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Creating child friendly schools

by isabel last modified 2010-07-22 18:44


Although the government has a general development plan for every village in Rajasthan, at a micro level there may be differences in how schools are run and whether they are being maintained properly. Some schools might not have a nearby drinking water source; or the caste composition in a village may cause discrimination against certain children using the water supply; schools may be far from the closest villages. In some cases blackboards have lost their colour so children can't read from them. A new paint job costs 100 rupees but no one is prepared to spend the money. All this is happening while new school rooms are being built by the government, without looking after the existing facilities.

Corporal punishment has been eradicated but many teachers are still using emotional punishment, insulting children, removing them from classes and embarrassing them. These teachers have never been taught positive discipline.

Focusing on eight villages to develop Child Led Indicators, we've created child friendly school environments where children feel nurtured, stimulated and encouraged to learn. New teachers have been appointed to maintain the state recommended teacher to child ratio; drinking water is available; toilets are properly maintained, with separate facilities for girls and boys; and six school playgrounds have been made child friendly. The Mid Day Meal is prepared by a cook rather than the pupils, and enough is made to feed all the children. Teachers have been consulted to increase awareness of positive discipline, attended teacher training and have spoken to other Community Based Organisations for school development to create schools free from discrimination and abuse.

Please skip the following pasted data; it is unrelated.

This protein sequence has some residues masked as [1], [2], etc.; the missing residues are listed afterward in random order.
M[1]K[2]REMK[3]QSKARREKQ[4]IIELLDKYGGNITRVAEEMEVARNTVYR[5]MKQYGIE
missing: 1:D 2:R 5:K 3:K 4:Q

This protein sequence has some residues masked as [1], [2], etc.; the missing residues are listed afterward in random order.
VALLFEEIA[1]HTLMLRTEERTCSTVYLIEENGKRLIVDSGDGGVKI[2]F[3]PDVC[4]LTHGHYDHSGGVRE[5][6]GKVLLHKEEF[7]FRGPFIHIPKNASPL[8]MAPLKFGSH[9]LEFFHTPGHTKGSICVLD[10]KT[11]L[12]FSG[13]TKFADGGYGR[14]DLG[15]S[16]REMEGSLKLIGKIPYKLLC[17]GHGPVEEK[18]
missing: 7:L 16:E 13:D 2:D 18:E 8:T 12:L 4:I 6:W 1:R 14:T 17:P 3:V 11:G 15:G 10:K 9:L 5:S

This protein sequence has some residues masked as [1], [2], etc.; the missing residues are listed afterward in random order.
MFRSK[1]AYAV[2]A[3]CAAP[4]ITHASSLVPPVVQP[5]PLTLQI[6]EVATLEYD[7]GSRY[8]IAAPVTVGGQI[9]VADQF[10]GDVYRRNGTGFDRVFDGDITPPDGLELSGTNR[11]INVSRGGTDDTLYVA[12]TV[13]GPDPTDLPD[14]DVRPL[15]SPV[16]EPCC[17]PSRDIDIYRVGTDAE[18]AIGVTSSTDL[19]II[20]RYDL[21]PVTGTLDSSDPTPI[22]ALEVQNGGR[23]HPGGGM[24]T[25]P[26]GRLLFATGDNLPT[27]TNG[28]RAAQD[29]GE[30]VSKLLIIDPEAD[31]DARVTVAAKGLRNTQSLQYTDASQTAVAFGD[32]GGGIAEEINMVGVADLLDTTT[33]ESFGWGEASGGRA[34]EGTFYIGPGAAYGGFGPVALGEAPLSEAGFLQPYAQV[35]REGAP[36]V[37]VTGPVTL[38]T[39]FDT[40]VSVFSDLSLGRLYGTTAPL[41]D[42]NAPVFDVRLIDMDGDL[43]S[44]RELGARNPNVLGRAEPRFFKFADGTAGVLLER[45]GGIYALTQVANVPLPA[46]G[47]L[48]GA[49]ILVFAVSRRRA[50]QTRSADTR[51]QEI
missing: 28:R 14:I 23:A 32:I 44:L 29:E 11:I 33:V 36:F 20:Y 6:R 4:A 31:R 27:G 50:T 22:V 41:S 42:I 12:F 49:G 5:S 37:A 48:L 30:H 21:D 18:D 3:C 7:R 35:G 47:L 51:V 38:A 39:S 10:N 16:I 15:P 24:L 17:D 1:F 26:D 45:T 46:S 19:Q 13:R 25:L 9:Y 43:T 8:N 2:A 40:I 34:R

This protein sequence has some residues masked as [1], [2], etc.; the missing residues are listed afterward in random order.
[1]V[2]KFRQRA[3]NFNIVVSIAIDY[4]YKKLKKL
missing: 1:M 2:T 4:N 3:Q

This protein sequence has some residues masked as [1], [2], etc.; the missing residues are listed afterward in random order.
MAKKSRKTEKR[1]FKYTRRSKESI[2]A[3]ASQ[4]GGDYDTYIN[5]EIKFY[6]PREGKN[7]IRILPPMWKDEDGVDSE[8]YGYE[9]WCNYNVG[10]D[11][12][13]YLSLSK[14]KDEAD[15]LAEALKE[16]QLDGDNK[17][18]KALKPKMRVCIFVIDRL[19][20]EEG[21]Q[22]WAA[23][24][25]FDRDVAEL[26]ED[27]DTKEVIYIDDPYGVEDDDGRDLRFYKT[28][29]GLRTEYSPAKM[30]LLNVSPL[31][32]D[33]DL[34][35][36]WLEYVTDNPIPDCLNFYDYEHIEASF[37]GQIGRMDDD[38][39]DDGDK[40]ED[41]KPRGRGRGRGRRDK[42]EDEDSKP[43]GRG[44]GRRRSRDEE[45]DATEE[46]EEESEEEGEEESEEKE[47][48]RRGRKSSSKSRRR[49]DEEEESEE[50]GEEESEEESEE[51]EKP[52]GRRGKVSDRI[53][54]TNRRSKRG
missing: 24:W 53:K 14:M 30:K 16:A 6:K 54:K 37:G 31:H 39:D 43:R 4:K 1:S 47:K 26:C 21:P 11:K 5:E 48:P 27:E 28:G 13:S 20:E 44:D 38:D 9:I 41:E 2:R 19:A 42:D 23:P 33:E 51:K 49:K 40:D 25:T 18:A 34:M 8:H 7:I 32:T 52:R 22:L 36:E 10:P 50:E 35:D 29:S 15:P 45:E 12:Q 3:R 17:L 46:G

Cluster Resource Centres in each village are used regularly by over 12,000 children who take advantage of the sports equipment, musical instruments, books, newspapers and Information Education Communication (IEC) publications.

The Parent Teacher Associations and the School Development Management Committees meet to review their responsibilities towards ensuring a quality education for village children and attend GVNML capacity building workshops.

School Development Plans, facilitated by GVNML and created with input from the community, teachers and children help ensure their continued success. There's also been an enrolment drive and in 2009 the number of children attending school irregularly has dropped from 36 to just 9.

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